I tried a couple more variants, just by turning some of the layers off. This one used 6 images, with some of the owls still having a little overlap:

Owl composite 6

And this one just uses 4 images, with no owl overlap:

Owl composite 4

I’d be interested to hear which image you prefer! I will probably take a little more time and remove the rope from the owl’s legs, which should be easy enough to do, either by removing it from the masks in Photoshop, or by cloning in Lightroom, or a combination of the two.

Here’s a final composite image, for now, using the same technique, but from a different photo sequence:

Owl composite 3

Overall I was impressed with the quality of the images I got using 4K photo mode. While I like to shoot RAW images normally, to have more flexibility in image editing, I will definitely use the 4K mode as an option in situations where I want to capture very fast moving action. Here is a single image from the sequence, cropped and with a little tweaking of exposure and color, and some quick cloning to remove the rope.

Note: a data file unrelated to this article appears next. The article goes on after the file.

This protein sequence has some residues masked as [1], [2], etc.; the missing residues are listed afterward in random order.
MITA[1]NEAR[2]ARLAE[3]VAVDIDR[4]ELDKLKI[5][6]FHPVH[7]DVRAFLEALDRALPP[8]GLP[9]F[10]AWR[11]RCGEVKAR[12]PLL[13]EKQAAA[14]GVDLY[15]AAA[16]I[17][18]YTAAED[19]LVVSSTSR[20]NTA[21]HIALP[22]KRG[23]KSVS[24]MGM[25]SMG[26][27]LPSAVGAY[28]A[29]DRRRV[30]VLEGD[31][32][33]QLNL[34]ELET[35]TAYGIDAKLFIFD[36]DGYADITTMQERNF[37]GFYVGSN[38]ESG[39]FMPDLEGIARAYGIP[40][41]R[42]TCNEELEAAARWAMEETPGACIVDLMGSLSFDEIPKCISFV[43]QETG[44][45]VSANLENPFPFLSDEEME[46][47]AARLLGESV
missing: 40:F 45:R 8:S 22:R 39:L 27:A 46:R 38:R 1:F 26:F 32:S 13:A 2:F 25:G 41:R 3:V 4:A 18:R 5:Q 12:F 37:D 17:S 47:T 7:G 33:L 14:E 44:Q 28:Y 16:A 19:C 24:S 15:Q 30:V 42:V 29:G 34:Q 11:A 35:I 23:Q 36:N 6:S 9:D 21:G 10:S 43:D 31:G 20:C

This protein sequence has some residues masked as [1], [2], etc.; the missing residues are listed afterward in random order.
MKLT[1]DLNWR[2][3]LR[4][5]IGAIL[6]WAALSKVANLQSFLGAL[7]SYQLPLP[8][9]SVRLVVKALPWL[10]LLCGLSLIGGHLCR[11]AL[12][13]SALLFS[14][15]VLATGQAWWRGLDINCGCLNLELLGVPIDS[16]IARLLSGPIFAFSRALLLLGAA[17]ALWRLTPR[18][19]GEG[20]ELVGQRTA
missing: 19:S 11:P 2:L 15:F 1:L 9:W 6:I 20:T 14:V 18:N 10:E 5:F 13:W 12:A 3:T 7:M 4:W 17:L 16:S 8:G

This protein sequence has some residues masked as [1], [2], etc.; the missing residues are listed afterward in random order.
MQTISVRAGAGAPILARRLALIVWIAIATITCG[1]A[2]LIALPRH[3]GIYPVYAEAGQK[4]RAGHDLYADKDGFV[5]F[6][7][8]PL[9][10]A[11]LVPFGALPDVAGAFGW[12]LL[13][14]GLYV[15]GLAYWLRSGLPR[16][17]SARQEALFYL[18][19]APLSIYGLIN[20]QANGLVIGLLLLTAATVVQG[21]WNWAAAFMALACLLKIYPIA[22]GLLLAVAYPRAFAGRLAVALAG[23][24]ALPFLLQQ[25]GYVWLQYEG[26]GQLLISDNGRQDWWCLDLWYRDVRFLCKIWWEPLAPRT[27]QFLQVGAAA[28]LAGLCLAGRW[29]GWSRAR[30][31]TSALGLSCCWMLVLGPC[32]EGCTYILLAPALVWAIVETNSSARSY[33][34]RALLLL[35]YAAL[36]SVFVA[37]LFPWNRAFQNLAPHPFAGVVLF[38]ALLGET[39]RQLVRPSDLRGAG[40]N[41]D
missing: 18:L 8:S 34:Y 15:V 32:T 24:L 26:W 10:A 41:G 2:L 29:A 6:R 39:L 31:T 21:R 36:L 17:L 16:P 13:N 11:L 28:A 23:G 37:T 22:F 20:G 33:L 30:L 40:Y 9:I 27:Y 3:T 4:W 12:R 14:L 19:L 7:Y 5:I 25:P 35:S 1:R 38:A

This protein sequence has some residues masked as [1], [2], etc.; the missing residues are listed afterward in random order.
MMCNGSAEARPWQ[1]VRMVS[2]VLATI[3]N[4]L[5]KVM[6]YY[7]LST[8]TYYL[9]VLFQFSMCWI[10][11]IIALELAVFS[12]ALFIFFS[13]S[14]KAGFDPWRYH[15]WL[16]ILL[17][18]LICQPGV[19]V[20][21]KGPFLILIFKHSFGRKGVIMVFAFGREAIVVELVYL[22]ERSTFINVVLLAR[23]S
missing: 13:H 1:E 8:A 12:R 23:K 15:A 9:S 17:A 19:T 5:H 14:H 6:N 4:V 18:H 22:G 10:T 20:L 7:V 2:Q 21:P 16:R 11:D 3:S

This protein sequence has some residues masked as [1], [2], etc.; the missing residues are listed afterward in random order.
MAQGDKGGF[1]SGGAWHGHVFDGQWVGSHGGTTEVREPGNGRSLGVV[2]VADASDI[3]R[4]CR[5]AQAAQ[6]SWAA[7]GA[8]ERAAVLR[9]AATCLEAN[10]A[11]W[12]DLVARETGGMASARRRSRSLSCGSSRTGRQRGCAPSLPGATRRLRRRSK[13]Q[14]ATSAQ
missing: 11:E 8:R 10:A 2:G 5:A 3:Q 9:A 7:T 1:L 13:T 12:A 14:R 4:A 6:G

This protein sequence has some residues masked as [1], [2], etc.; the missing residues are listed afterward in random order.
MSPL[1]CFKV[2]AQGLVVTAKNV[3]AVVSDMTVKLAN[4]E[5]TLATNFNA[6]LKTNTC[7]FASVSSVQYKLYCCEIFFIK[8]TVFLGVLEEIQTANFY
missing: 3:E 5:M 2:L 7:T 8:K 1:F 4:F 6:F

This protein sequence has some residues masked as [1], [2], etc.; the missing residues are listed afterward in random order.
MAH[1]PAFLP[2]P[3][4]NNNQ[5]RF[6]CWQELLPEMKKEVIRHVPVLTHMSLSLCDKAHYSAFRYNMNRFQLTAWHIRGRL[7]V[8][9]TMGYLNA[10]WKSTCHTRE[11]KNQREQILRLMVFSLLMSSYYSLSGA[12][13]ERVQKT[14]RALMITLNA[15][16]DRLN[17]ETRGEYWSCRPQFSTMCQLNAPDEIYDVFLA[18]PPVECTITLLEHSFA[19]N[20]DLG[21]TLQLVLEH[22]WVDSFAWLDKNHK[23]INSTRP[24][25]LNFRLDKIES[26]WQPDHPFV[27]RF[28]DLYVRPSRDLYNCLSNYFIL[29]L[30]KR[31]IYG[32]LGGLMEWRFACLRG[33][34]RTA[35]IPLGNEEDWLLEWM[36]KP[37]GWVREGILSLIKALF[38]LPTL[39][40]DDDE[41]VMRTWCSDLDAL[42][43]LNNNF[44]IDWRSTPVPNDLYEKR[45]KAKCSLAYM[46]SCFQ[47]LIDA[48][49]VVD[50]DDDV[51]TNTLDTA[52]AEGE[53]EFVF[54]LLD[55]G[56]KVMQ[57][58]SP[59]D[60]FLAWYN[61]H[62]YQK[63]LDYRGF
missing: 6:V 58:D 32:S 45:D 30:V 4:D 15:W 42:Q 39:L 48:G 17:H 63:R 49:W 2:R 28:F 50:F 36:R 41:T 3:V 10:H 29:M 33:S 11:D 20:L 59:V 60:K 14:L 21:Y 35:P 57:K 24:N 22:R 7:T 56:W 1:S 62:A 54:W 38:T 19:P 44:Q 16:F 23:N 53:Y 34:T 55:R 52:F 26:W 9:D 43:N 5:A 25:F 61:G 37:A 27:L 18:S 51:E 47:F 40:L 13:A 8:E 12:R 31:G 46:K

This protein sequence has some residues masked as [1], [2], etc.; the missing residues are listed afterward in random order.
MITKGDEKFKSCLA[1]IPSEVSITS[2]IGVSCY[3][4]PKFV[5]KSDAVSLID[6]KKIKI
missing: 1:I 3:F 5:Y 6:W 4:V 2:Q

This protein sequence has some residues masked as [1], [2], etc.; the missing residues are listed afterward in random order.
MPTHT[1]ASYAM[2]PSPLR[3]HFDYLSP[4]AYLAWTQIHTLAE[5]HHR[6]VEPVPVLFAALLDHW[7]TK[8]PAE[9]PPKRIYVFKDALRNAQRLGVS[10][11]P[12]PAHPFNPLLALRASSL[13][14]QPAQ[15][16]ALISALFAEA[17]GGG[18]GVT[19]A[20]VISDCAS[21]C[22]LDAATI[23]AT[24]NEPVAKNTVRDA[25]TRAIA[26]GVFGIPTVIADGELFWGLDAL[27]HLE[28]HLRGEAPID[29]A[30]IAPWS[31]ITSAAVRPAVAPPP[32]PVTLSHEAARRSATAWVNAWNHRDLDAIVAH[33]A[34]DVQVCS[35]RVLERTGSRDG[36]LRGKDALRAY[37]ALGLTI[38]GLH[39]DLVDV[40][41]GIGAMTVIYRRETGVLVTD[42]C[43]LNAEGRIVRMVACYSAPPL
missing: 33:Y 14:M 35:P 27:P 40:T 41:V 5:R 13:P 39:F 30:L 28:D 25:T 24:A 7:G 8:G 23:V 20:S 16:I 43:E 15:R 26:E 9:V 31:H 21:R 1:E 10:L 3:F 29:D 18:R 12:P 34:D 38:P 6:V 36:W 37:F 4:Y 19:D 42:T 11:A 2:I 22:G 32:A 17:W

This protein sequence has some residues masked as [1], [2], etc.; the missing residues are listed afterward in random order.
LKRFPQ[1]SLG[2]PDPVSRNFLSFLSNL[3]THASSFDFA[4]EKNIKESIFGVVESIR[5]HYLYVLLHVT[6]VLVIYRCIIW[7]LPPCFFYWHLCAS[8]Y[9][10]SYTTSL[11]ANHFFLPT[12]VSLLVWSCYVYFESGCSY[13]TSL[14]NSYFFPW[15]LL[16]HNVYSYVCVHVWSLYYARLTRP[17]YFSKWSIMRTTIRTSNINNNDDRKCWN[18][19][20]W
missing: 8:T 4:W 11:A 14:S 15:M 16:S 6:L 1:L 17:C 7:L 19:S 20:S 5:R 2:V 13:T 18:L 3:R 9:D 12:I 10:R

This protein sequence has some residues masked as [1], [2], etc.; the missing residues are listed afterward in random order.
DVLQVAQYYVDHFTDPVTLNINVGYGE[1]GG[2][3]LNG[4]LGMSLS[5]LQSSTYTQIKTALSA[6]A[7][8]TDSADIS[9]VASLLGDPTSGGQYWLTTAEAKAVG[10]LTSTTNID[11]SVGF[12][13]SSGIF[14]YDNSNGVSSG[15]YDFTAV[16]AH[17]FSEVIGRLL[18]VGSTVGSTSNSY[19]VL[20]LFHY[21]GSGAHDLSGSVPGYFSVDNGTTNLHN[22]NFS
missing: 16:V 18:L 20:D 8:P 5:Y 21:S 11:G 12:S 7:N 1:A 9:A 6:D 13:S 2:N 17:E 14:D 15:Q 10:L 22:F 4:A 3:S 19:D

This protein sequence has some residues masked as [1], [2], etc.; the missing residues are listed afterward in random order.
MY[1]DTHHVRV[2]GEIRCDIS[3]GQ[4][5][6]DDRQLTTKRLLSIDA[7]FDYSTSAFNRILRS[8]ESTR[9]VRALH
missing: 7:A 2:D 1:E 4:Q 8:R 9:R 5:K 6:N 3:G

Flying barn owl

Panoramas in Lightroom

One of my favorite new features in Lightroom 6, the most recent edition, is the ability to stitch multiple photos together into a panorama. Both of my Lumix cameras have the ability to create panoramas on the fly while panning with your camera, but that approach only creates JPEG files and you have much less control. With Lightroom you can merge multiple RAW images and then continue to edit the merged panorama as a RAW image.

Above is an example of elk grazing in front of Wilson Peak, taken from Last Dollar Road just outside Telluride as the sun was setting. The light was very challenging on this one – the elk in the foreground were in the shade and there was a bright light on the mountains and sky at the back. So I had to do a lot of raw processing to get the image looking reasonable, and wouldn’t have been able to do this if I’d just had a JPEG panorama from the camera. This one was created from two images and is 7301×2879 pixels, about 21 megapixels.